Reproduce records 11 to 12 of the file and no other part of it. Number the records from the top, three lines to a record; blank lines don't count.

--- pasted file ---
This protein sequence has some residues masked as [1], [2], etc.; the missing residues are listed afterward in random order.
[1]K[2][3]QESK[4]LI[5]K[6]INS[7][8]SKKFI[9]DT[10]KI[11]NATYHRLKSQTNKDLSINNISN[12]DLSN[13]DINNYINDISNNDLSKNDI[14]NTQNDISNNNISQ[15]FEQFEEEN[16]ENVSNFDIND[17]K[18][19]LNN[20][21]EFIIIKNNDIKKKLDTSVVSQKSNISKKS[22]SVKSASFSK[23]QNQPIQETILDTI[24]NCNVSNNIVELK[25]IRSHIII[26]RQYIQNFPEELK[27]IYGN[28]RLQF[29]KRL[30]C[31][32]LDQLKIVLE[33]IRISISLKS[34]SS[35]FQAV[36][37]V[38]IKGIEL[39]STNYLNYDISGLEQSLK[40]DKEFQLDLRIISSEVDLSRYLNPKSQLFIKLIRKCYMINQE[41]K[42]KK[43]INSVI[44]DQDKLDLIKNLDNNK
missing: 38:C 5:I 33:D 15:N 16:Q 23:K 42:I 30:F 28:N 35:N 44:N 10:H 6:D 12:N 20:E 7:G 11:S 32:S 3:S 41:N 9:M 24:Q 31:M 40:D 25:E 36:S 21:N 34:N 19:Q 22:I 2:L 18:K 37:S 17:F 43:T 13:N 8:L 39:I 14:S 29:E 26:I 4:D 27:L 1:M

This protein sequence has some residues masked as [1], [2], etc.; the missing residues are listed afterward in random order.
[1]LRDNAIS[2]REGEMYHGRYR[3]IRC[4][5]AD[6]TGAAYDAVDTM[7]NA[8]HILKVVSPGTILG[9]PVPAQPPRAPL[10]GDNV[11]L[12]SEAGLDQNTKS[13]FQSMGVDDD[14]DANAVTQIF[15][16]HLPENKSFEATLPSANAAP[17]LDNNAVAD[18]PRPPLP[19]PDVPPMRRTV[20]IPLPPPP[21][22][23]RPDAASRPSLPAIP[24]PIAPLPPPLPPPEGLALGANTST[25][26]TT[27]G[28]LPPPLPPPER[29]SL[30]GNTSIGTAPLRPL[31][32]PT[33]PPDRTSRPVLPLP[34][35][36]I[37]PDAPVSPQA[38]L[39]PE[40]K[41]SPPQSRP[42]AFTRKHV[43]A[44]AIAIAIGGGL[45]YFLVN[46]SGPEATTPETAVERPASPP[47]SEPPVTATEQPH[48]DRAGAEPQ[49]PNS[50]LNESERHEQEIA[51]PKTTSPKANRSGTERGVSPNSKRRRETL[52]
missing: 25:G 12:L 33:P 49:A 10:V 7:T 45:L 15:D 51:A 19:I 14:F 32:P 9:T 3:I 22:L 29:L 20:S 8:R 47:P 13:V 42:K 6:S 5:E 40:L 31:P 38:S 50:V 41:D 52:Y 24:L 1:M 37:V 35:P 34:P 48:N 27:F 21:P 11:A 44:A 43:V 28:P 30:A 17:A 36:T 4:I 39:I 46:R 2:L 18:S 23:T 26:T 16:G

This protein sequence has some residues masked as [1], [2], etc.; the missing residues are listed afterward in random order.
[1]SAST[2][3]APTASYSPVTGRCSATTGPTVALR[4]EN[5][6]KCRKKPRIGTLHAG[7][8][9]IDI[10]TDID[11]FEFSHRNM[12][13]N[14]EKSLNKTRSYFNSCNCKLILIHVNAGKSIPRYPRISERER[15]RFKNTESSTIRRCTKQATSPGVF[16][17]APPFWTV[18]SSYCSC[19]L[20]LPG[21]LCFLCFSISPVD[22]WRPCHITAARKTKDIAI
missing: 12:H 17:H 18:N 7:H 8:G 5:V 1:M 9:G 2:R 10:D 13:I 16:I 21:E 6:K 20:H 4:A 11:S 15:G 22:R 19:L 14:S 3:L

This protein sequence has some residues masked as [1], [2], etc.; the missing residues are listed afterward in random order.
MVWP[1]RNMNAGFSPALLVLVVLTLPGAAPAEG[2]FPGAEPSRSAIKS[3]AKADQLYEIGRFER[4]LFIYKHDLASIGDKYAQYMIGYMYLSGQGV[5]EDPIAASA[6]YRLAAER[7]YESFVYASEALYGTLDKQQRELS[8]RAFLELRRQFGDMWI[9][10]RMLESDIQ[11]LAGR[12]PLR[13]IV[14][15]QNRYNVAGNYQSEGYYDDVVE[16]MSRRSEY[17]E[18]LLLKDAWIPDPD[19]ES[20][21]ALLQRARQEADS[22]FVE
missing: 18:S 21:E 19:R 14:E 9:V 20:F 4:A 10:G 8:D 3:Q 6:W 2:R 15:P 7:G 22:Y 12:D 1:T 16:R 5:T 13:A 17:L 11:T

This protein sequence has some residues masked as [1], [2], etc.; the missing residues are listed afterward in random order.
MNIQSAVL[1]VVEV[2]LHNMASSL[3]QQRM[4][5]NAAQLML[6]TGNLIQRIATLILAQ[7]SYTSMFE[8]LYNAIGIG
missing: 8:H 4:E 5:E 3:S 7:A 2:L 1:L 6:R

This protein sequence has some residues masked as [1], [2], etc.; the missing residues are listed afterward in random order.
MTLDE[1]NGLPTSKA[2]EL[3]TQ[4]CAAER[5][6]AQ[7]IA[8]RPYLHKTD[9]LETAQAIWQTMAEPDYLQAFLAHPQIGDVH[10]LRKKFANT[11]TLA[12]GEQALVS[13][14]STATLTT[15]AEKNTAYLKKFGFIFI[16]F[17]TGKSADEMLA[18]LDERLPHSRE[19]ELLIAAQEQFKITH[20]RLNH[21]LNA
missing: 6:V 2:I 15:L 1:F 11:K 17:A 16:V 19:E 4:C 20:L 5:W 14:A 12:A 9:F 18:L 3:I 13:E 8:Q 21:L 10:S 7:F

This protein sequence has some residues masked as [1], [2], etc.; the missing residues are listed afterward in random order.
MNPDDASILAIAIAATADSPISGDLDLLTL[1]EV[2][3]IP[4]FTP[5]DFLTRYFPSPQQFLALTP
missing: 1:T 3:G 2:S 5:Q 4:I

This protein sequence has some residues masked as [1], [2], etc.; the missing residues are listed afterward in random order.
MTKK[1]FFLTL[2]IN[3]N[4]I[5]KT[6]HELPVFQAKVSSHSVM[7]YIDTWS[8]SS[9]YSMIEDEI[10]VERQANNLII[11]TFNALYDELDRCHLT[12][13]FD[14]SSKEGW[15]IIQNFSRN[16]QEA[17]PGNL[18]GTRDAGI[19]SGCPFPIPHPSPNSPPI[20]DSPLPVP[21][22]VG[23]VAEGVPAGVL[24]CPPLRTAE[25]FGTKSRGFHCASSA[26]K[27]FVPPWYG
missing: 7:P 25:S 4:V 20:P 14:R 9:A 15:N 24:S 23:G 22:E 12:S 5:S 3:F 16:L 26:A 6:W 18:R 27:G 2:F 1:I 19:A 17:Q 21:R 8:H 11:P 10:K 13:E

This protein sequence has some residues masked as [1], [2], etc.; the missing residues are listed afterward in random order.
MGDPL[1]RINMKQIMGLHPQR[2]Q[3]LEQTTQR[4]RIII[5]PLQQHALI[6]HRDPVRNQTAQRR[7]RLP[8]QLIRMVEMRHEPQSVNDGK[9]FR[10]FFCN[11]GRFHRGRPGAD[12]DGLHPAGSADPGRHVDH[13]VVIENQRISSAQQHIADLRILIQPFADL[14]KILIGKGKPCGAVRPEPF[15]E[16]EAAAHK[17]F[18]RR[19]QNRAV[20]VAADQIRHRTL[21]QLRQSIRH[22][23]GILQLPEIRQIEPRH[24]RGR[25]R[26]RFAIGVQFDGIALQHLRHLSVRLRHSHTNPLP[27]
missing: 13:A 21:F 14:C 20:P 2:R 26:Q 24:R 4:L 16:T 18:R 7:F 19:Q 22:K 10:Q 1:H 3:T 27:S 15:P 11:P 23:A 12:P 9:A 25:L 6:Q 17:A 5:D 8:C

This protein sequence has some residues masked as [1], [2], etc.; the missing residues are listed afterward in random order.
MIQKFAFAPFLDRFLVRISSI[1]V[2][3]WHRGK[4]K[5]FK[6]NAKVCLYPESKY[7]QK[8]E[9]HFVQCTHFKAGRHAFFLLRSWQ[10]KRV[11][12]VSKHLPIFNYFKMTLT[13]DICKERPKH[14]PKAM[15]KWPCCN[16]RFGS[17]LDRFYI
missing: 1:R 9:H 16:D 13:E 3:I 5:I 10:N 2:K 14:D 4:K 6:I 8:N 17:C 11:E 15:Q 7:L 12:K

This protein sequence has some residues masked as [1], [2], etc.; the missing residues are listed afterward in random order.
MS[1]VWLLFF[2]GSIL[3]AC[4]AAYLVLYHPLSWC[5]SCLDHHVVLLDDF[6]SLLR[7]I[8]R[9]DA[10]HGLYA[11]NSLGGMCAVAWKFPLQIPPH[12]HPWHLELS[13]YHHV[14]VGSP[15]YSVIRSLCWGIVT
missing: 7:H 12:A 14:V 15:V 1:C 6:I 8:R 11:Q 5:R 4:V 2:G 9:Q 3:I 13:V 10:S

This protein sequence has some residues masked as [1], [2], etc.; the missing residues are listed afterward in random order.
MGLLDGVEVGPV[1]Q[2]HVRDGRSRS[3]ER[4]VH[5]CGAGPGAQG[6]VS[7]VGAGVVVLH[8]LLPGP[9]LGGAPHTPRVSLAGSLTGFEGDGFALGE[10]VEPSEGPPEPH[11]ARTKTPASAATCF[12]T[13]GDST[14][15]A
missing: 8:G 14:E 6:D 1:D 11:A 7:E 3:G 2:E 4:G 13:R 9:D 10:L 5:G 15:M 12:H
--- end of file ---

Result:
This protein sequence has some residues masked as [1], [2], etc.; the missing residues are listed afterward in random order.
MS[1]VWLLFF[2]GSIL[3]AC[4]AAYLVLYHPLSWC[5]SCLDHHVVLLDDF[6]SLLR[7]I[8]R[9]DA[10]HGLYA[11]NSLGGMCAVAWKFPLQIPPH[12]HPWHLELS[13]YHHV[14]VGSP[15]YSVIRSLCWGIVT
missing: 7:H 12:A 14:V 15:V 1:C 6:I 8:R 11:Q 5:R 4:V 2:G 9:Q 3:I 13:V 10:S

This protein sequence has some residues masked as [1], [2], etc.; the missing residues are listed afterward in random order.
MGLLDGVEVGPV[1]Q[2]HVRDGRSRS[3]ER[4]VH[5]CGAGPGAQG[6]VS[7]VGAGVVVLH[8]LLPGP[9]LGGAPHTPRVSLAGSLTGFEGDGFALGE[10]VEPSEGPPEPH[11]ARTKTPASAATCF[12]T[13]GDST[14][15]A
missing: 8:G 14:E 6:D 1:D 11:A 7:E 3:G 2:E 4:G 13:R 9:D 10:L 5:G 15:M 12:H